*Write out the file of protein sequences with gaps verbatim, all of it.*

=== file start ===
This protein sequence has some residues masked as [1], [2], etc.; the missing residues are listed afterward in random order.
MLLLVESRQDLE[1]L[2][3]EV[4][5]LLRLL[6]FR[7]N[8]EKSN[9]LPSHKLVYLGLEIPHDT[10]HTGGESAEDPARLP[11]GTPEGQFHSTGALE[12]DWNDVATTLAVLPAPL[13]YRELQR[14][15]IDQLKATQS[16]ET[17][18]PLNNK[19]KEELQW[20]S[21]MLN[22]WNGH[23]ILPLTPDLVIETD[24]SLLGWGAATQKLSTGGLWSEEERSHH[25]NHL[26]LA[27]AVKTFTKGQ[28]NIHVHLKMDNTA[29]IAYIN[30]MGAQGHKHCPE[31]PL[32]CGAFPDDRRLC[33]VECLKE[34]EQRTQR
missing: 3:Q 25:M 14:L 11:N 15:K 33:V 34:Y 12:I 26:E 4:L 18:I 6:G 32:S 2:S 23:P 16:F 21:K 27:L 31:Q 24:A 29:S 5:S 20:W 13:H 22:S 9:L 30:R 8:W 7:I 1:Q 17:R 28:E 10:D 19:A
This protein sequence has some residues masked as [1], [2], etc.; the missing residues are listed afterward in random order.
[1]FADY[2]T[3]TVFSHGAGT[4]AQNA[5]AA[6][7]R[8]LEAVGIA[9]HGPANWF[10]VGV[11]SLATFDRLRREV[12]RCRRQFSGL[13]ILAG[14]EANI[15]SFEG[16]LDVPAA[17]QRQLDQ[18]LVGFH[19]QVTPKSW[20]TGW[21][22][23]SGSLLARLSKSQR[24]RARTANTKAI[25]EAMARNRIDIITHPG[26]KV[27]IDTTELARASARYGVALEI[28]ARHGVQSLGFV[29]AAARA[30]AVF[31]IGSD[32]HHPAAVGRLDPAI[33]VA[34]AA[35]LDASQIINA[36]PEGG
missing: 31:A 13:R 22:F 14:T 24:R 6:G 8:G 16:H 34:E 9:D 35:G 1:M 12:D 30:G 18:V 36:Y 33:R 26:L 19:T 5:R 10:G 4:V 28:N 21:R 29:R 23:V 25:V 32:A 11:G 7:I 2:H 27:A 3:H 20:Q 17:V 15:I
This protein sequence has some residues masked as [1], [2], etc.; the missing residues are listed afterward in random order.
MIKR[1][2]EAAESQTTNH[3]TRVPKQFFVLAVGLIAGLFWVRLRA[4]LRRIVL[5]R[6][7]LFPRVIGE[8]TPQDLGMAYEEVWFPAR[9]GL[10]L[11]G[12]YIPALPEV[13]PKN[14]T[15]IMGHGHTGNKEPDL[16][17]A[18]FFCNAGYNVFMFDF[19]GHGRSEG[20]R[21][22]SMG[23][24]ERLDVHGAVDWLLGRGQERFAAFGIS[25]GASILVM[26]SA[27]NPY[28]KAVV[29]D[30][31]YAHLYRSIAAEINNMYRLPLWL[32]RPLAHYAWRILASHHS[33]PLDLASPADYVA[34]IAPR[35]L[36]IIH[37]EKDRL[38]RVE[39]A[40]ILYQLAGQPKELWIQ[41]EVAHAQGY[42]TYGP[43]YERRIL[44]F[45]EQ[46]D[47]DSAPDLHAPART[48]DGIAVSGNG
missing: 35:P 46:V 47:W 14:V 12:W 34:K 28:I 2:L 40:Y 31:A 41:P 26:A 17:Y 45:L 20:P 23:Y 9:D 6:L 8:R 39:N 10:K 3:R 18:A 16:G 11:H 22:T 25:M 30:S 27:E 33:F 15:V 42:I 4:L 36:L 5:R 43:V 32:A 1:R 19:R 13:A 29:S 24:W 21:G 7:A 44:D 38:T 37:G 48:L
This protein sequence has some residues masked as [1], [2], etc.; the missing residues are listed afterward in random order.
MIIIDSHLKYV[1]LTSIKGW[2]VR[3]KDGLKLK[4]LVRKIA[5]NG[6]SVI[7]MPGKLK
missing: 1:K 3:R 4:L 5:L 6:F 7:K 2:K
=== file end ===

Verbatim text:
This protein sequence has some residues masked as [1], [2], etc.; the missing residues are listed afterward in random order.
MLLLVESRQDLE[1]L[2][3]EV[4][5]LLRLL[6]FR[7]N[8]EKSN[9]LPSHKLVYLGLEIPHDT[10]HTGGESAEDPARLP[11]GTPEGQFHSTGALE[12]DWNDVATTLAVLPAPL[13]YRELQR[14][15]IDQLKATQS[16]ET[17][18]PLNNK[19]KEELQW[20]S[21]MLN[22]WNGH[23]ILPLTPDLVIETD[24]SLLGWGAATQKLSTGGLWSEEERSHH[25]NHL[26]LA[27]AVKTFTKGQ[28]NIHVHLKMDNTA[29]IAYIN[30]MGAQGHKHCPE[31]PL[32]CGAFPDDRRLC[33]VECLKE[34]EQRTQR
missing: 3:Q 25:M 14:L 11:N 15:K 33:V 34:Y 12:I 26:E 4:L 18:I 6:G 32:S 2:S 23:P 16:F 21:K 27:L 31:Q 24:A 29:S 5:S 20:W 13:H 22:S 9:L 30:R 8:W 7:I 1:Q 17:R 28:E 10:D 19:A
This protein sequence has some residues masked as [1], [2], etc.; the missing residues are listed afterward in random order.
[1]FADY[2]T[3]TVFSHGAGT[4]AQNA[5]AA[6][7]R[8]LEAVGIA[9]HGPANWF[10]VGV[11]SLATFDRLRREV[12]RCRRQFSGL[13]ILAG[14]EANI[15]SFEG[16]LDVPAA[17]QRQLDQ[18]LVGFH[19]QVTPKSW[20]TGW[21][22][23]SGSLLARLSKSQR[24]RARTANTKAI[25]EAMARNRIDIITHPG[26]KV[27]IDTTELARASARYGVALEI[28]ARHGVQSLGFV[29]AAARA[30]AVF[31]IGSD[32]HHPAAVGRLDPAI[33]VA[34]AA[35]LDASQIINA[36]PEGG
missing: 31:A 13:R 22:F 14:T 24:R 6:G 8:G 16:H 34:E 9:D 35:G 1:M 12:D 30:G 18:V 36:Y 33:R 26:L 19:T 5:R 10:G 4:V 28:N 21:R 29:R 23:V 25:V 32:A 11:G 7:I 2:H 27:A 3:H 20:Q 17:V 15:I
This protein sequence has some residues masked as [1], [2], etc.; the missing residues are listed afterward in random order.
MIKR[1][2]EAAESQTTNH[3]TRVPKQFFVLAVGLIAGLFWVRLRA[4]LRRIVL[5]R[6][7]LFPRVIGE[8]TPQDLGMAYEEVWFPAR[9]GL[10]L[11]G[12]YIPALPEV[13]PKN[14]T[15]IMGHGHTGNKEPDL[16][17]A[18]FFCNAGYNVFMFDF[19]GHGRSEG[20]R[21][22]SMG[23][24]ERLDVHGAVDWLLGRGQERFAAFGIS[25]GASILVM[26]SA[27]NPY[28]KAVV[29]D[30][31]YAHLYRSIAAEINNMYRLPLWL[32]RPLAHYAWRILASHHS[33]PLDLASPADYVA[34]IAPR[35]L[36]IIH[37]EKDRL[38]RVE[39]A[40]ILYQLAGQPKELWIQ[41]EVAHAQGY[42]TYGP[43]YERRIL[44]F[45]EQ[46]D[47]DSAPDLHAPART[48]DGIAVSGNG
missing: 35:P 46:V 47:W 14:V 12:W 34:K 28:I 2:L 40:Y 31:A 41:P 26:A 17:Y 45:L 20:P 23:Y 9:D 6:L 8:R 39:N 10:K 3:R 18:A 16:G 11:H 22:T 25:M 30:S 27:E 33:F 15:V 42:I 4:L 36:L 5:R 43:V 32:A 1:R 19:R 13:A 29:S 24:W 21:G 7:A 44:D 38:T 37:G 48:L
This protein sequence has some residues masked as [1], [2], etc.; the missing residues are listed afterward in random order.
MIIIDSHLKYV[1]LTSIKGW[2]VR[3]KDGLKLK[4]LVRKIA[5]NG[6]SVI[7]MPGKLK
missing: 1:K 3:R 4:L 5:L 6:F 7:K 2:K